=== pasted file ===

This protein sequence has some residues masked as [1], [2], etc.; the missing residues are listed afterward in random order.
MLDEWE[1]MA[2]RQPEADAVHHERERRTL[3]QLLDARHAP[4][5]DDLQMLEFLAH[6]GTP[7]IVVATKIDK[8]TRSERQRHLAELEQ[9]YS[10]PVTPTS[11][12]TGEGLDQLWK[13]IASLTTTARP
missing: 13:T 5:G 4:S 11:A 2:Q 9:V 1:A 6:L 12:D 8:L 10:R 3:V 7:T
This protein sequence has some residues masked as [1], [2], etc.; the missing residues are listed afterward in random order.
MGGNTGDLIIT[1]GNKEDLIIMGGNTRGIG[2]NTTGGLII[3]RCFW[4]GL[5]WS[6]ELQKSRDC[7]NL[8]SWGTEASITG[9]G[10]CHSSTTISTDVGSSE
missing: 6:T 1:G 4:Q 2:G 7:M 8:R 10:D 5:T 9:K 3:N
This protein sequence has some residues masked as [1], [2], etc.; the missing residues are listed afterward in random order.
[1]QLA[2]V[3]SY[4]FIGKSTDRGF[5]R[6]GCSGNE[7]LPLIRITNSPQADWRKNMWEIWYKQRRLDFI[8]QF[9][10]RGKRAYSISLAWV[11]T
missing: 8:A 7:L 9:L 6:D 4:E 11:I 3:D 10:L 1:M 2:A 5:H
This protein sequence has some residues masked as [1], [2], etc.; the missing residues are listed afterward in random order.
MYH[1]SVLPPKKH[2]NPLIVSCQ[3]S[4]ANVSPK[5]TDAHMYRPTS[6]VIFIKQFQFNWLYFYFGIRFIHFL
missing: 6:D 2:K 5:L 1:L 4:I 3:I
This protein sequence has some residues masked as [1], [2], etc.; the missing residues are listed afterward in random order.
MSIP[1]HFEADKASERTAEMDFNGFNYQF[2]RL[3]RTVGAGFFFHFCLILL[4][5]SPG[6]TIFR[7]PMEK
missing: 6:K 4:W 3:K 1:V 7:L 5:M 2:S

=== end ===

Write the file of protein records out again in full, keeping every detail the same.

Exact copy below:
This protein sequence has some residues masked as [1], [2], etc.; the missing residues are listed afterward in random order.
MLDEWE[1]MA[2]RQPEADAVHHERERRTL[3]QLLDARHAP[4][5]DDLQMLEFLAH[6]GTP[7]IVVATKIDK[8]TRSERQRHLAELEQ[9]YS[10]PVTPTS[11][12]TGEGLDQLWK[13]IASLTTTARP
missing: 13:T 5:G 4:S 11:A 2:Q 9:V 1:A 6:L 12:D 8:L 10:R 3:V 7:T
This protein sequence has some residues masked as [1], [2], etc.; the missing residues are listed afterward in random order.
MGGNTGDLIIT[1]GNKEDLIIMGGNTRGIG[2]NTTGGLII[3]RCFW[4]GL[5]WS[6]ELQKSRDC[7]NL[8]SWGTEASITG[9]G[10]CHSSTTISTDVGSSE
missing: 6:T 1:G 4:Q 2:G 7:M 8:R 10:D 5:T 9:K 3:N
This protein sequence has some residues masked as [1], [2], etc.; the missing residues are listed afterward in random order.
[1]QLA[2]V[3]SY[4]FIGKSTDRGF[5]R[6]GCSGNE[7]LPLIRITNSPQADWRKNMWEIWYKQRRLDFI[8]QF[9][10]RGKRAYSISLAWV[11]T
missing: 8:A 7:L 9:L 6:D 4:E 11:I 3:D 10:L 1:M 2:A 5:H
This protein sequence has some residues masked as [1], [2], etc.; the missing residues are listed afterward in random order.
MYH[1]SVLPPKKH[2]NPLIVSCQ[3]S[4]ANVSPK[5]TDAHMYRPTS[6]VIFIKQFQFNWLYFYFGIRFIHFL
missing: 6:D 2:K 5:L 1:L 4:I 3:I
This protein sequence has some residues masked as [1], [2], etc.; the missing residues are listed afterward in random order.
MSIP[1]HFEADKASERTAEMDFNGFNYQF[2]RL[3]RTVGAGFFFHFCLILL[4][5]SPG[6]TIFR[7]PMEK
missing: 6:K 4:W 3:K 1:V 7:L 5:M 2:S